BRISTOL, Tenn. – One of the biggest points of confusion following Sunday’s Food City 500 was the late-race black flag and pass-through penalty issued to Brad Keselowski after the race’s final restart.

Keselowski, who dominated the event at Bristol Motor Speedway along with his Team Penske teammates, came to pit road for tires and blended back out onto the track in a gaggle of cars.

The catch? Some were a lap or more down, while two of those cars were on the lead lap.

That led to chaos as to where Keselowski should have lined up when the green flag waved for the final time with 14 to go.

He and his team believed they should have been fifth. In actuality, they were seventh, because neither Ryan Newman nor Clint Bowyer had pitted and both should have been ahead of Keselowski.

NASCAR tried to communicate this fact through Keselowski’s spotter, Coleman Pressley, but the message never got through to Keselowski and he was three wide when the restart occurred, leading to the black-flag decree from NASCAR officials.

Rather than bringing home a likely top-five finish, Keselowski ended up a lap down in 18th and was frustrated after climbing from his No. 2 Ford Mustang.

“Nobody could figure out the lineup,” Keselowski said. “There wasn’t enough communication and it was just a tough deal.”

He then went to the NASCAR hauler for an explanation, and after getting home from Bristol Sunday night, Keselowski admitted that NASCAR “made the right call” on penalizing him and explained where the breakdown in communication and positioning occurred.

“When I pitted, I came out on to the race track and I merged that I thought were the lapped cars,” Keselowski said on Periscope. “But hidden in those lapped cars were … two lead-lap cars, who by the rules, should get to go in front of us even if we pit and beat them off pit road. Lead lap cars that don’t pit always go in front of lead lap cars that do pit. But we couldn’t see them.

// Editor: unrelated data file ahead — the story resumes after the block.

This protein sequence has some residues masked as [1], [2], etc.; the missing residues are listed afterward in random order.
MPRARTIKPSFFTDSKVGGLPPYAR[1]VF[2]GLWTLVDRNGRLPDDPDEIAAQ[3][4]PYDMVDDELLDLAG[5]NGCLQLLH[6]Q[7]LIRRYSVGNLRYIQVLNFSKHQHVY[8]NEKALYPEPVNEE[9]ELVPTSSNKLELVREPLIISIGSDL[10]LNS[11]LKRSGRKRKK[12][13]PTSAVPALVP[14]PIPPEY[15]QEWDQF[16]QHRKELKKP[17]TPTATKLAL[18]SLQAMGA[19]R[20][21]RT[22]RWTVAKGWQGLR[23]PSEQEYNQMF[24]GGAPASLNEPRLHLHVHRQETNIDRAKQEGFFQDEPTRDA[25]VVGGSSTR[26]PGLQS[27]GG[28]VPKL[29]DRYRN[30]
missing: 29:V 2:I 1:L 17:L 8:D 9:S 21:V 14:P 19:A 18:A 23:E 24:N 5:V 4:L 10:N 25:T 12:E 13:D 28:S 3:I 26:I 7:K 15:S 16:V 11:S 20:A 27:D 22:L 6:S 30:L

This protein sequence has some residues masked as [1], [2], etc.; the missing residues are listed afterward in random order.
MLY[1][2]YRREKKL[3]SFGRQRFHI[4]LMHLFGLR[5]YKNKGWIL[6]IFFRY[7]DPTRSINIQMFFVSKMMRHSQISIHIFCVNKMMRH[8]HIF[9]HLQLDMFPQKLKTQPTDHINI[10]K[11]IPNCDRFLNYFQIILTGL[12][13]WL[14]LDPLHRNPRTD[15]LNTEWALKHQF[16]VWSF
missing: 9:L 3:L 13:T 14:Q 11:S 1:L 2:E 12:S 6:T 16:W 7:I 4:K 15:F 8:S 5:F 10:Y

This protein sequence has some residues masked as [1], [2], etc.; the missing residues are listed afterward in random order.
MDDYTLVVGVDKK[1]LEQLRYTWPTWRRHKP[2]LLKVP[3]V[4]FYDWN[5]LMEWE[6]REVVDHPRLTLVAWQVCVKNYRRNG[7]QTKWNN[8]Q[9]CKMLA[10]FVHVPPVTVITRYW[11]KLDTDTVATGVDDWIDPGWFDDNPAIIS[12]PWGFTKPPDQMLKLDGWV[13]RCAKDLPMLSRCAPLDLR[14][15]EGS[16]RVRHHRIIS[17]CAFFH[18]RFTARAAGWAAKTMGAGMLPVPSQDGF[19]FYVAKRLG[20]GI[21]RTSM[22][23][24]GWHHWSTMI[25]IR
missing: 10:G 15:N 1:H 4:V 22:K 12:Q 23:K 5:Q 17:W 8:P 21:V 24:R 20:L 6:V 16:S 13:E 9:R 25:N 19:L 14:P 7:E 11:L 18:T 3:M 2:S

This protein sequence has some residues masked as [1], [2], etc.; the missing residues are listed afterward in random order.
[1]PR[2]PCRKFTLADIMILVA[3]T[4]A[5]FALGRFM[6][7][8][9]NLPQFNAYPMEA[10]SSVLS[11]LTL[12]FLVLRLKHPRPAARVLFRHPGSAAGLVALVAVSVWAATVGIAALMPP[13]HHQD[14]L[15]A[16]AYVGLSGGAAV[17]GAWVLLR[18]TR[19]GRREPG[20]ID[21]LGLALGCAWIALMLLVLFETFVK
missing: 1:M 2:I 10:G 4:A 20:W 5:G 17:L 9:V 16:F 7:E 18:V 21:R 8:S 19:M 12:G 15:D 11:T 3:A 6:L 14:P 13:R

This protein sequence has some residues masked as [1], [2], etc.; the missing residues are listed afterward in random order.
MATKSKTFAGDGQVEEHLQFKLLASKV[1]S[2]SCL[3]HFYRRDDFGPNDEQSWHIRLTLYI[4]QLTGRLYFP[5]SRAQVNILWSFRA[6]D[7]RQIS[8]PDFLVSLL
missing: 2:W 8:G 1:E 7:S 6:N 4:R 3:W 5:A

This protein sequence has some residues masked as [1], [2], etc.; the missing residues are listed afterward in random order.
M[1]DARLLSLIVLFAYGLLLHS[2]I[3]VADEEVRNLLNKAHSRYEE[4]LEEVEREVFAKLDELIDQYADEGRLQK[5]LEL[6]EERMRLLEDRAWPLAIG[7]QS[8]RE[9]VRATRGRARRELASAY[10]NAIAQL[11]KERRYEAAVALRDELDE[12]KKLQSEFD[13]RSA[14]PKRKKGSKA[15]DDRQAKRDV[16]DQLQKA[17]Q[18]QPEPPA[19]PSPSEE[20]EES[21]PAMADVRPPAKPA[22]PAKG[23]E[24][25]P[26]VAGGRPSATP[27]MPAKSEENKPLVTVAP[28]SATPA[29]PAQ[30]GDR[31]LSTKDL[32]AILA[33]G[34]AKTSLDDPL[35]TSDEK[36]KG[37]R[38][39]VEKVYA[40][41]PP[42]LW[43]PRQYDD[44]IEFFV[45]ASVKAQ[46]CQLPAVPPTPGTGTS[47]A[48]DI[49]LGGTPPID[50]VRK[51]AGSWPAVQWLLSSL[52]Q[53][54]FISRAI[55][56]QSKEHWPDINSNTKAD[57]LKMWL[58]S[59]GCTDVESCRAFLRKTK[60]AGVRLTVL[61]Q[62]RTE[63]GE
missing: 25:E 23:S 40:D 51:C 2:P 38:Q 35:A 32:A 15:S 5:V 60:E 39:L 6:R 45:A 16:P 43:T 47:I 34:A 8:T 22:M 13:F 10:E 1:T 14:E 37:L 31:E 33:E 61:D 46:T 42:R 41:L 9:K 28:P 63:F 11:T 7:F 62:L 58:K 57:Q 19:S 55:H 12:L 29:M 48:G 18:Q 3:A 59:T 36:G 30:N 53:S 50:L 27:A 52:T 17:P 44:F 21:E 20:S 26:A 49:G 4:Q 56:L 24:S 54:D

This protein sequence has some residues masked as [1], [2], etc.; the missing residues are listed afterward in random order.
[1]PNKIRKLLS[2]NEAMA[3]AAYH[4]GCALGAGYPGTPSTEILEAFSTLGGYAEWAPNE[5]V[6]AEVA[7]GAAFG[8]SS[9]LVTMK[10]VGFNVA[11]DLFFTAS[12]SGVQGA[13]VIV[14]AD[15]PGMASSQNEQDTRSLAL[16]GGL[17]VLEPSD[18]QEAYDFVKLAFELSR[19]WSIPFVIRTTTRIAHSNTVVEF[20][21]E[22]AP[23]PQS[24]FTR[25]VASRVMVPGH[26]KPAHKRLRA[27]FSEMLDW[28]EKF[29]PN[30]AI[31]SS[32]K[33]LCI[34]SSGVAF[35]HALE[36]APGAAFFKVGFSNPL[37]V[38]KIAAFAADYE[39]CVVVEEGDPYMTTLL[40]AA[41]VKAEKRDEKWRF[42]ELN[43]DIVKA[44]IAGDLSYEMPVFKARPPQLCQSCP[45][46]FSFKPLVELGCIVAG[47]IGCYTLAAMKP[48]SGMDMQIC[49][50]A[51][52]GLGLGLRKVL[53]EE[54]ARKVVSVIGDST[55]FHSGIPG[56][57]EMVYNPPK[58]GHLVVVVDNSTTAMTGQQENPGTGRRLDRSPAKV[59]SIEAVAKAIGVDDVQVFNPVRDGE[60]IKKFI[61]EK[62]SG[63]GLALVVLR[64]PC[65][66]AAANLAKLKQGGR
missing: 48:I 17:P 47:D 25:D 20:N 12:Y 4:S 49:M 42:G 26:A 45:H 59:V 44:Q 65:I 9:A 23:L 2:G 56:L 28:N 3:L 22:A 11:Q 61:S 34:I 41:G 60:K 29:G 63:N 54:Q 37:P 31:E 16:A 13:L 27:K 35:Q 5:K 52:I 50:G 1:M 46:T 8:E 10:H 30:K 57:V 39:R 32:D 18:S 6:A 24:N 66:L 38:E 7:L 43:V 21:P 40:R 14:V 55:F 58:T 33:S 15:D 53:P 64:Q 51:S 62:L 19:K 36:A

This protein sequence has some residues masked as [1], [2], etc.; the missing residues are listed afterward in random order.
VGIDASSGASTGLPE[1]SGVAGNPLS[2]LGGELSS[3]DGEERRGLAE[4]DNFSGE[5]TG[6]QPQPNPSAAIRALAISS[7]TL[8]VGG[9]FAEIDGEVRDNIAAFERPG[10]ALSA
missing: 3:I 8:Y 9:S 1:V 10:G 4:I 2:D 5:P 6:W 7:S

“Things happen so fast at Bristol, we didn’t know,” Keselowski added. “As a team, we kind of miscommunicated. There are four of five checks and balances to make sure that doesn’t happen and pretty much every one of them fell through, starting with me not seeing those cars mixed in with the lapped cars and kind of carrying all the way throughout the team.

“The last check, which was NASCAR … we struggled with that one, too, but I can’t really be too mad with them because we had at least two or three opportunities to get it right on our end. We didn’t get it right on our end.”

NASCAR Senior Vice President of Competition Scott Miller joined SiriusXM NASCAR Radio on Monday morning and further clarified things from NASCAR’s point of view.

“The thing is, it’s really actually pretty simple,” Miller said. “We were trying to get him in the right spot in the lineup and we were communicating with his spotter via the race channel, which is their responsibility to listen to per the rule book. Numerous times we told him the (No.) 6 car (of Ryan Newman) belonged in front of him, and to give him space to get in there, and he didn’t. As we talked to Brad after the race, there was a breakdown in communication on their side, because he never really received that communication from his spotter.

“That’s where the problems started and obviously, unfortunately, it didn’t end the way Brad wanted it to end,” Miller added. “However, it’s their responsibility to monitor what we’re saying and what we’re trying to get things to do, and it didn’t appear that happened as it should have.

“We expected Brad to be there when we got (back to the NASCAR hauler) and he certainly was.”